A Ride in the Boeing 40C
Onboard “Airmail 1” for the first leg of the trip, from New York to Bellefonte.
- By Rebecca Maksel
- AirSpaceMag.com, September 11, 2008
(Page 2 of 2)
I’m trying to follow the 1921 Pilots' Directions, but it's difficult. I don't know if I've correctly identified the Orange Mountains, or Hopatcong and Budd lakes. The first landmark I'm absolutely certain of is at mile 78: "The Delaware makes a pronounced U-shape bend just north of Belvidere. A railway joins the two ends of the U.” To our right is a mountain range. Larry says, “I bet Jack Knight [an early airmail pilot] ran the gap on our right.” The notch is so close to the treeline, reminding me again how low the airmail pilots flew.
The cockpit is open, and behind the passenger cabin. As we fly, Addison speaks with me by radio. “Jack Knight may have seen that same church steeple,” he muses. “In my 39 years of flying,” he continues, “this is some of the best weather I’ve ever seen. The plane is running fantastic. It’s purring like a cat in a creamery.”
The 40C’s windows slide open, and I poke my head out the window, snapping pictures and shooting video; this is the way to travel!
While I’m busy being a tourist, Addison shares some history with me. “When an airmail pilot got into the cockpit and began setting up with his directions and everything else, it was called ‘building the nest.’ ” From our earlier conversations, I know that Addison has “built his nest,” in part, with boxes of Good & Plenty. (His love of sweets has earned him the trip nickname of “Sugar Bear.”)
“We’re going to do a Tora Tora Tora pass,” says Addison as we approach Bellefonte. “How’s your stomach?”
My stomach is great, but as we fly in formation over Bellefonte, I hear Larry on the radio. “Sugar Bear, does Rebecca know her door is open?” I glance over and sure enough, the latch has come unhooked. I scramble to close the door while the three airplanes fly in formation over the airfield. Larry lands first, taxiing up to the fuel pump, while Addison and Ben make a dramatic pass over the airport. We land—after a two-hour, 45-minute flight—to a cheering crowd.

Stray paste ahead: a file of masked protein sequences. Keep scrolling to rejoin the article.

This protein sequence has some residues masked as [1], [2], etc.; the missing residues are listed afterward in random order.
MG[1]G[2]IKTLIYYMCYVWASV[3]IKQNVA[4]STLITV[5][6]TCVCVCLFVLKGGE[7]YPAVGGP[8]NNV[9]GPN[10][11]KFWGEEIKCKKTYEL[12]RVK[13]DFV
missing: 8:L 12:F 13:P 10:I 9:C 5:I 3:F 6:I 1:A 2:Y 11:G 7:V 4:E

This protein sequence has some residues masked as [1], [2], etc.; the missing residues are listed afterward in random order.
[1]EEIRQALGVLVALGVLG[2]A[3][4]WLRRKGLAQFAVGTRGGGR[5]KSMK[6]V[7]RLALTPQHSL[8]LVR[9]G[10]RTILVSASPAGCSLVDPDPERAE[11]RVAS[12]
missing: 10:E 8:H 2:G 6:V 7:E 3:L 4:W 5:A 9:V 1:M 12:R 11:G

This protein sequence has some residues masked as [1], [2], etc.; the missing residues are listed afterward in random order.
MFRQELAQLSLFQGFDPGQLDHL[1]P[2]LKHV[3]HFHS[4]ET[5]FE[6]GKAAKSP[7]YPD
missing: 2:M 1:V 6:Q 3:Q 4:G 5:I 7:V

“It was good to hear them in the air, wasn’t it?” I hear one man say to his friend. When Addison asks for help in pushing the 40C into position, volunteers jump to assist.
“If the airplane gets away from you, throw your bodies in front of the Boeing,” Addison jokes. “Remember: People heal, airplanes don’t.”
There’s a lovely ceremony and the crew takes a well-deserved break before heading off for the next stop, Cleveland.
Next May, the men plan to re-create the 40C’s historic route, and they’re already making tentative plans to celebrate airmail’s 100th anniversary—although perhaps not in these particular airplanes. “I don’t know if I’ll still be able to wrassle that old girl,” Larry says of his 1927 Stearman.
Whatever they’re flying, I’m hoping to be along for the ride.